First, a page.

London is a great city to visit. I should know, having lived on the outskirts of it for 30 years before I upped sticks and headed north to Manchester, another great British city. London is always a hotspot of tourism, with a long history told through the buildings, a great many attractions, and the good ol’ Royal Family that is more beloved by tourists than the people they rule over.
I’m writing this article prior to the London 2012 Olympics, when tourism is expected to spike massively as people head to the capital of the U.K. to watch this great event. But even after the closing ceremony has ended, and all the athletes have headed back to their respective countries, London has a lot to offer tourists from all four corners of the world.
What follows are 10 essential websites everybody visiting London should check out before heading into the heart of the English capital.
What better place to start than the Official London City Guide. This site has everything you’d expect it to and a little more besides. With feature guides to upcoming events, a list of attractions, competitions, and blog posts. There are also various maps of London, and the opportunity to book stays at hotels or buy tickets for shows.
Lonely Planet is a well-known resource for travelers. London is one of the many destinations it has an extensive guide to on its site. You land on a short introduction to the city, and from there you can learn about the history of London, or find out more about the activities, sights, restaurants, and shopping expeditions available to all visitors.
Rough Guides is another well-known resource for travelers that has London covered in a big way. After reading the introduction you can learn about how best to travel around the capital, which attractions not to miss, and guides to eating, drinking, and going out in the evening. There are also specific pages dedicated to must-see sights such as Big Ben and Buckingham Palace.
Time Out is a guide to pretty much everything there is to do for fun in London. This is the website to bookmark in order to keep your finger on the pulse of all things cultural. There are sections dedicated to restaurants and bars, museums and art galleries, music festivals, comedy clubs, and a whole lot more besides. An invaluable search feature lets you find the right event happening on the right day.
London Town is a website curated by a team of experts who really know their stuff. Each one focuses on one aspect of London life, with guides to hotels, attractions, pubs, restaurants, markets, and exhibitions, amongst others. There is also practical information for first-time visitors, and a guide to the different boroughs and postcodes for those planning longer stays.
Londonist is a site that feels very much like a community having a conversation. News stories, blog posts, photo sets, and podcasts sit comfortably together, all delivered with a healthy mix of information and opinion. The ‘London for Free‘ and ‘London on the Cheap‘ pages are must-visits, featuring hundreds of things to do in the English capital either for free or for under £5.
Several of the sites already featured focus on the main attractions most people have already heard of. Hidden London, as its name suggests, veers away from the big venues and instead attempts to inform visitors about the more obscure locales and curiosities that can be found within the bounds of London. This is the website for those seeking to avoid the tourist traps guaranteed to be packed with visitors.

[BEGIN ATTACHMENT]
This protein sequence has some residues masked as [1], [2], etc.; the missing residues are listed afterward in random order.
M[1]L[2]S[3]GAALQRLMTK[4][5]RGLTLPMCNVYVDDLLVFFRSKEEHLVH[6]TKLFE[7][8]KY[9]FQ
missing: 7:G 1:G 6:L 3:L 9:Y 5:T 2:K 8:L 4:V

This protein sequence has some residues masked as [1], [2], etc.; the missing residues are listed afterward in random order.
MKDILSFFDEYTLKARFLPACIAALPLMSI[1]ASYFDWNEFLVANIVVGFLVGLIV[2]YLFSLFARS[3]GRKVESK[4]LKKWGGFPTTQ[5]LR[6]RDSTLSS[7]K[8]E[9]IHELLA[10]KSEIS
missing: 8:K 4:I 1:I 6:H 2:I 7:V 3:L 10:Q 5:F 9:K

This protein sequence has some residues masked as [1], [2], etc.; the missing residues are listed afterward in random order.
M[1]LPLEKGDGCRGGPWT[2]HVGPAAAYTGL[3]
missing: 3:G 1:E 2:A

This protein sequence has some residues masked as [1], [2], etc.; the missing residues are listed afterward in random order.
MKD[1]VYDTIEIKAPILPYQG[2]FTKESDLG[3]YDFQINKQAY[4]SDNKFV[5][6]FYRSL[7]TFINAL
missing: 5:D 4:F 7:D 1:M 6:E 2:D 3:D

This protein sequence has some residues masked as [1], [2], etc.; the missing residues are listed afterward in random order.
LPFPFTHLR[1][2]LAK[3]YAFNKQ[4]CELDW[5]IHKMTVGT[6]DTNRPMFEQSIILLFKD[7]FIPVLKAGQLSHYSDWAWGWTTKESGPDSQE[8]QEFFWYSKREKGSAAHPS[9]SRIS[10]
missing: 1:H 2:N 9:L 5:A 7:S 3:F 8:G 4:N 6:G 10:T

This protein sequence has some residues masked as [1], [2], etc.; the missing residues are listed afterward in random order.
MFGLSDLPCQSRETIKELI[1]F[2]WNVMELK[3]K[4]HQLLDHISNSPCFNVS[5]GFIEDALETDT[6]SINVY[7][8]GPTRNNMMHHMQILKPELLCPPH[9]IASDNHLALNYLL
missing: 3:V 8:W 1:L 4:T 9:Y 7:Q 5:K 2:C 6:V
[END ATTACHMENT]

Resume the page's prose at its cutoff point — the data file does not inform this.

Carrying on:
My London Map is a simple-yet-invaluable tool for anyone heading into London. It’s an interactive map of the area, with overlays including streets, hotels, apartments, and theater tickets. There are effective search options and, best of all, an accurate depiction of all the tube lines – it looks very different viewed geographically rather than topologically.
With so much to see and do in London it’s essential to be able to get where you need to go with the minimum of fuss. The integrated public transport system is far from perfect but it works well at all but the peak travel times. The Transport for London website features a journey planner, maps, and service updates for the tube, trains, buses and other modes of travel that act like the arteries of the capital.
Last but not least we have the BBC News London website. This primarily features the latest news from London, with local headlines for each area. There are also short guides to the latest events, travel news, and a weather forecast. Outbound links will take you to sites for neighboring counties that people staying longer may want to venture in to for a day trip.
Visiting a new location, particularly a city as sprawling, populous, and diverse as London, requires you to soak up a lot of information in advance of actually making the trip, in order to get a true feel for the place. The preceding websites should give any budding tourists heading into London everything they need to make the most of their vacation, however long it may last.
Have you visited London as a tourist? If so, which websites did you find particularly useful in helping plan the trip? If you know of one that didn’t make the list then please let us (and the budding tourists who have landed on this page) know in the comments section below.
Image Credit: John Goode
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